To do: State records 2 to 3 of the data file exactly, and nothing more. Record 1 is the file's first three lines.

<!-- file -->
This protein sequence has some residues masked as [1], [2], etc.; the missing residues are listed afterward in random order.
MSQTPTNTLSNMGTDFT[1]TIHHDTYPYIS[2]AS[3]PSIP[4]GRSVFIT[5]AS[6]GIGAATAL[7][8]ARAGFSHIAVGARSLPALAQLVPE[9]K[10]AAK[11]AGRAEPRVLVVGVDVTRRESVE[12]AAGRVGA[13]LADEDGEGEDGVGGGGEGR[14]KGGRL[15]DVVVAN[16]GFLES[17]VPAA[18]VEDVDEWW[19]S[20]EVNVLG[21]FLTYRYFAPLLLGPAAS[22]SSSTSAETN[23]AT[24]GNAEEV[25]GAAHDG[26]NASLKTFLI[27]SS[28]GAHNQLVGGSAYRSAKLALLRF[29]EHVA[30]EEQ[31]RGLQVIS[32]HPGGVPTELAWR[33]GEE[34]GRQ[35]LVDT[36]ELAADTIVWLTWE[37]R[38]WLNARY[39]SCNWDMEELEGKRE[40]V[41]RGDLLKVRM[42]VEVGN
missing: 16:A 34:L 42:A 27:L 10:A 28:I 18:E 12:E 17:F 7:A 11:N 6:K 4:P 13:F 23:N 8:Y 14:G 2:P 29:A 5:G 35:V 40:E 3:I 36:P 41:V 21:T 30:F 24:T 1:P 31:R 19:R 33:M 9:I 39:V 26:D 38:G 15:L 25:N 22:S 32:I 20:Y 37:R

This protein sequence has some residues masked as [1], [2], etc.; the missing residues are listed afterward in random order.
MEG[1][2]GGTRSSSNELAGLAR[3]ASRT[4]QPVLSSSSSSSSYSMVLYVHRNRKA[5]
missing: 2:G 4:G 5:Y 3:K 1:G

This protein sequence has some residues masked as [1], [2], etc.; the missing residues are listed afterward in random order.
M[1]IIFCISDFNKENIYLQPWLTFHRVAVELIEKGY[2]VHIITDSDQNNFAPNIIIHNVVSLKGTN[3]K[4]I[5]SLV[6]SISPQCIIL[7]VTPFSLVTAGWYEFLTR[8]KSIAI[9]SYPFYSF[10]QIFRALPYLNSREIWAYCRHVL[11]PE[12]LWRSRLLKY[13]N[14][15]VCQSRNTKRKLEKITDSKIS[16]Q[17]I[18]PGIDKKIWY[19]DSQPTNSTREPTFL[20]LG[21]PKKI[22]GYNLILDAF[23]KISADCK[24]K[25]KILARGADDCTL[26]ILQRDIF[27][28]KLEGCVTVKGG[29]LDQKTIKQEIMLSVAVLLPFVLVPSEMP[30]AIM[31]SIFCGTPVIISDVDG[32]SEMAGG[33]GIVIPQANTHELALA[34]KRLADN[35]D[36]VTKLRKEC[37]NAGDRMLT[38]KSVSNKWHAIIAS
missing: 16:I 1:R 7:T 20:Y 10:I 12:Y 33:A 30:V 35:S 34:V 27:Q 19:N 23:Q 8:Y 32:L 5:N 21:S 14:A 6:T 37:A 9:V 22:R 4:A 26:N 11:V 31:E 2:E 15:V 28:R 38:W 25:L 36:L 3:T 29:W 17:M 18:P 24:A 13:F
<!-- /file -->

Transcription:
This protein sequence has some residues masked as [1], [2], etc.; the missing residues are listed afterward in random order.
MEG[1][2]GGTRSSSNELAGLAR[3]ASRT[4]QPVLSSSSSSSSYSMVLYVHRNRKA[5]
missing: 2:G 4:G 5:Y 3:K 1:G

This protein sequence has some residues masked as [1], [2], etc.; the missing residues are listed afterward in random order.
M[1]IIFCISDFNKENIYLQPWLTFHRVAVELIEKGY[2]VHIITDSDQNNFAPNIIIHNVVSLKGTN[3]K[4]I[5]SLV[6]SISPQCIIL[7]VTPFSLVTAGWYEFLTR[8]KSIAI[9]SYPFYSF[10]QIFRALPYLNSREIWAYCRHVL[11]PE[12]LWRSRLLKY[13]N[14][15]VCQSRNTKRKLEKITDSKIS[16]Q[17]I[18]PGIDKKIWY[19]DSQPTNSTREPTFL[20]LG[21]PKKI[22]GYNLILDAF[23]KISADCK[24]K[25]KILARGADDCTL[26]ILQRDIF[27][28]KLEGCVTVKGG[29]LDQKTIKQEIMLSVAVLLPFVLVPSEMP[30]AIM[31]SIFCGTPVIISDVDG[32]SEMAGG[33]GIVIPQANTHELALA[34]KRLADN[35]D[36]VTKLRKEC[37]NAGDRMLT[38]KSVSNKWHAIIAS
missing: 16:I 1:R 7:T 20:Y 10:I 12:Y 33:A 30:V 35:S 34:V 27:Q 19:N 23:Q 8:Y 32:L 5:N 21:S 14:A 6:T 37:A 9:V 22:R 4:A 26:N 11:V 31:E 2:E 15:V 28:R 38:W 25:L 36:L 3:T 29:W 17:M 18:P 24:A 13:F